Tensions in Baltimore calm down after curfew

A+man+is+arrested+for+violating+the+curfew+Tuesday%2C+April+28%2C+2015%2C+in+Baltimore.+A+line+of+police+behind+riot+shields+hurled+smoke+grenades+and+fired+pepper+balls+at+dozens+of+protesters+to+enforce+a+citywide+curfew.+
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Tensions in Baltimore calm down after curfew

A man is arrested for violating the curfew Tuesday, April 28, 2015, in Baltimore. A line of police behind riot shields hurled smoke grenades and fired pepper balls at dozens of protesters to enforce a citywide curfew.

A man is arrested for violating the curfew Tuesday, April 28, 2015, in Baltimore. A line of police behind riot shields hurled smoke grenades and fired pepper balls at dozens of protesters to enforce a citywide curfew.

(AP Photo/David Goldman)

A man is arrested for violating the curfew Tuesday, April 28, 2015, in Baltimore. A line of police behind riot shields hurled smoke grenades and fired pepper balls at dozens of protesters to enforce a citywide curfew.

(AP Photo/David Goldman)

(AP Photo/David Goldman)

A man is arrested for violating the curfew Tuesday, April 28, 2015, in Baltimore. A line of police behind riot shields hurled smoke grenades and fired pepper balls at dozens of protesters to enforce a citywide curfew.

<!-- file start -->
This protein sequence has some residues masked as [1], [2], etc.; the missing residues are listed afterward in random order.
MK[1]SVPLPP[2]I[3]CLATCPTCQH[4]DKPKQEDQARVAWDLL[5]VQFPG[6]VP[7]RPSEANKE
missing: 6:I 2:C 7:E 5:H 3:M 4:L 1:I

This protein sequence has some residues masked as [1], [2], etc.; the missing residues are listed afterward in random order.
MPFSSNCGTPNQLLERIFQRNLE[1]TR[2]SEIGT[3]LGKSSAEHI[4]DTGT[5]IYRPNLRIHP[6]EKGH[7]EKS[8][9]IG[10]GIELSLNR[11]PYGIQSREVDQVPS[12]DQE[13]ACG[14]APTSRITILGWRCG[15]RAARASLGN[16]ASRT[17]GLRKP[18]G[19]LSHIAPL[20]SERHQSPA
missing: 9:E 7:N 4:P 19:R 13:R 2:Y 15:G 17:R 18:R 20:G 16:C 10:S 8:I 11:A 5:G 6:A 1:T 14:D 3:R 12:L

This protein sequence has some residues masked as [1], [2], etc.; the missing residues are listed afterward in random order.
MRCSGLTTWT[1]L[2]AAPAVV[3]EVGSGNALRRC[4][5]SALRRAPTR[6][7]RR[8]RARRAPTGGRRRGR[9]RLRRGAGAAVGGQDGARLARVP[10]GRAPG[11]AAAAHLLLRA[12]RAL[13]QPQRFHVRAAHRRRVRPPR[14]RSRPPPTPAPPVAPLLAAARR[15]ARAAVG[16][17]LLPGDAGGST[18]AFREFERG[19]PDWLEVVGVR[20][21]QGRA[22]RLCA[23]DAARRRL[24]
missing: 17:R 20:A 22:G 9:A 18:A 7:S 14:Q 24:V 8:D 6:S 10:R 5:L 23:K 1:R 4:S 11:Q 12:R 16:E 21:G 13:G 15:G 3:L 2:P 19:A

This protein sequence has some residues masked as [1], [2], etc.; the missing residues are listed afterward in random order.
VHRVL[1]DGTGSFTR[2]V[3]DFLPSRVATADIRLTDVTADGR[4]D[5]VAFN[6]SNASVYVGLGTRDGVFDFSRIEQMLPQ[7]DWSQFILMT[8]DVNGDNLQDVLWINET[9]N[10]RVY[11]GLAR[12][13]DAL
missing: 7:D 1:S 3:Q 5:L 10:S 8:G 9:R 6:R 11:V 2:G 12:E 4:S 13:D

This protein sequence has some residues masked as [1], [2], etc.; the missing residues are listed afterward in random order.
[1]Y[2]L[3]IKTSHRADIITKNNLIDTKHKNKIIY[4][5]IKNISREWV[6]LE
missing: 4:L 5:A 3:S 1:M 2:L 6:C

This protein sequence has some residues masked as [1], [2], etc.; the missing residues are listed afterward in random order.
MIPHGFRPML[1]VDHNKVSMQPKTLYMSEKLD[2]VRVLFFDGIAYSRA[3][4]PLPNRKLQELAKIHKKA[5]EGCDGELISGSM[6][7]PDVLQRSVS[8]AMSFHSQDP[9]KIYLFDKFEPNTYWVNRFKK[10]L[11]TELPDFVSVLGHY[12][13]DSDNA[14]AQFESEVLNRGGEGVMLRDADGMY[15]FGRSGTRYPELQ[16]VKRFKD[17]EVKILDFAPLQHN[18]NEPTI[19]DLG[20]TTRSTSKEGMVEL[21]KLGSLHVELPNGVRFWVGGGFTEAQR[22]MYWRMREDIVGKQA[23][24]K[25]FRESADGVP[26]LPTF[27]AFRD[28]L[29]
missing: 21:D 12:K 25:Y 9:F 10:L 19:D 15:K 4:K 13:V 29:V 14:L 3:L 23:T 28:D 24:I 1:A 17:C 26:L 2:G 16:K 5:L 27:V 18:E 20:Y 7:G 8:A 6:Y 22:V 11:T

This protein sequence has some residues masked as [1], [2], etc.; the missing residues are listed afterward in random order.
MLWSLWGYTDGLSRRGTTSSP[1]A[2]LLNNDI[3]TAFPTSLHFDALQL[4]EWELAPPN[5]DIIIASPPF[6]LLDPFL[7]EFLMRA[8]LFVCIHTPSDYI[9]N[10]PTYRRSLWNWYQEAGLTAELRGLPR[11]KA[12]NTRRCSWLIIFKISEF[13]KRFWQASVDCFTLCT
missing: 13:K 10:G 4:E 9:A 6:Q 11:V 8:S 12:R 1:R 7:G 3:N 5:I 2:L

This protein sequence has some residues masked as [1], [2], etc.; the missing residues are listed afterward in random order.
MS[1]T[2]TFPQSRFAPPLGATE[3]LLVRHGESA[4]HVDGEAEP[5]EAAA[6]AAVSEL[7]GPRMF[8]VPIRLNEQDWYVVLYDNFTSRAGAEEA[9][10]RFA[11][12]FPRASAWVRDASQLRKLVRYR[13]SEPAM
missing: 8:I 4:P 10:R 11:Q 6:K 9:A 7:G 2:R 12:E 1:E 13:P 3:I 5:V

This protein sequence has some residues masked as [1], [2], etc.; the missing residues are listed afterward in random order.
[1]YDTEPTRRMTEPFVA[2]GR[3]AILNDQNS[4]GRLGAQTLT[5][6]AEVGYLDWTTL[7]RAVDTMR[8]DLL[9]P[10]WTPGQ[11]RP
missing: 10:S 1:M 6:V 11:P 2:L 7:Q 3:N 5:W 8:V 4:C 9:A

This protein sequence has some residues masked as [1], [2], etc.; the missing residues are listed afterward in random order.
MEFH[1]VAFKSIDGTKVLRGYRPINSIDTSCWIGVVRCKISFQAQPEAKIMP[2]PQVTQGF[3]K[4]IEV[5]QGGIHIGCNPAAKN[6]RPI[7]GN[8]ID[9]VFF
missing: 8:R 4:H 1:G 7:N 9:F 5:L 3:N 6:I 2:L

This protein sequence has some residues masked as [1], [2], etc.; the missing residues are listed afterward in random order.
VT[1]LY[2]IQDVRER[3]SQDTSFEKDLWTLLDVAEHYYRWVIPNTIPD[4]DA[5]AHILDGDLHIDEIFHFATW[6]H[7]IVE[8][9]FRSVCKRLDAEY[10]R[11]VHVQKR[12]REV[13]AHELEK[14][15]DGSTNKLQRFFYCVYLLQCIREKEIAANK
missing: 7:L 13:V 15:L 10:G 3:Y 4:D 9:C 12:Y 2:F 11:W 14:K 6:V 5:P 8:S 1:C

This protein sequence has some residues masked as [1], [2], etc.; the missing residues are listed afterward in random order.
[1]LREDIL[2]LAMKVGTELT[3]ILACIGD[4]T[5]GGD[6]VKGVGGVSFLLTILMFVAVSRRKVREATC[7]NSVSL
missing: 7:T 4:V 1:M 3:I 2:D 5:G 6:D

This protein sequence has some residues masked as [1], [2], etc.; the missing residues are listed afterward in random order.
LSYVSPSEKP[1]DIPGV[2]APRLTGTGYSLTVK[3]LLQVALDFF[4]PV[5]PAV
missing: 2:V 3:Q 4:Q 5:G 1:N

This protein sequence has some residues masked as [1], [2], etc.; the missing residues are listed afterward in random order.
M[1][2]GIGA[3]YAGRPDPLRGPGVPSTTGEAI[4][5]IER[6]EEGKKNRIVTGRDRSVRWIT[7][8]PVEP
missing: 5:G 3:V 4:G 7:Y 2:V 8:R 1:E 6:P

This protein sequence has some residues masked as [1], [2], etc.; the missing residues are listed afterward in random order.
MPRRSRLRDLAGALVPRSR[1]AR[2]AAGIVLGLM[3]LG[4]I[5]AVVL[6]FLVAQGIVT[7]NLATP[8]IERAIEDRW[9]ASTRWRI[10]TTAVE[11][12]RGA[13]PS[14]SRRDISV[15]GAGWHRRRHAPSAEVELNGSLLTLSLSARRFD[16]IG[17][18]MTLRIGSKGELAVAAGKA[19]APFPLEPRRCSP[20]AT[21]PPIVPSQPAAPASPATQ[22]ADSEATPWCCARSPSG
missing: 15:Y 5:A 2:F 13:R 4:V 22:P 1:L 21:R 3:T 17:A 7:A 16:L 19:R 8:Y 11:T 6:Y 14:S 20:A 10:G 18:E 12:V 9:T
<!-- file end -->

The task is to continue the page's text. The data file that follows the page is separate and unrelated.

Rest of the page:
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BALTIMORE (AP) — Schools reopened across the city and tensions seemed to ease Wednesday after Baltimore made it through the first night of its curfew without the widespread violence many had feared.

With 3,000 police and National Guardsmen keeping the peace and preventing a repeat of the looting and arson that erupted on Monday, April 27 the citywide, 10 p.m.-to-5 a.m. curfew ended with no reports of disturbances.

Baltimore’s school system opened and after-school sports and other activities were set to resume. Monday’s riots began when high schools let out for the day and students clashed with police near a major bus transfer point.

Activists stressed that they will continue to press for answers in the case of Freddie Gray, the 25-year-old black man whose death from a spinal-cord injury under mysterious circumstances while in police custody set off the riots.

A few dozen protesters gathered outside the office of Baltimore’s top prosecutor to demand swift justice. Organizers say they are rallying in support of State’s Attorney Marilyn Mosby, who took office in January and pledged during her campaign to address aggressive police practices.

Mosby’s office is expected to get a report from police on Friday, May 12. She will then face a decision on whether and how to pursue charges against the six police officers who arrested Gray.

In an interview broadcast Wednesday on “The Steve Harvey Morning Show,” President Barack Obama said the riots show that police departments need to build more trust in black communities.

The president also said underlying problems such as poor education, drugs and limited job opportunities must be addressed.

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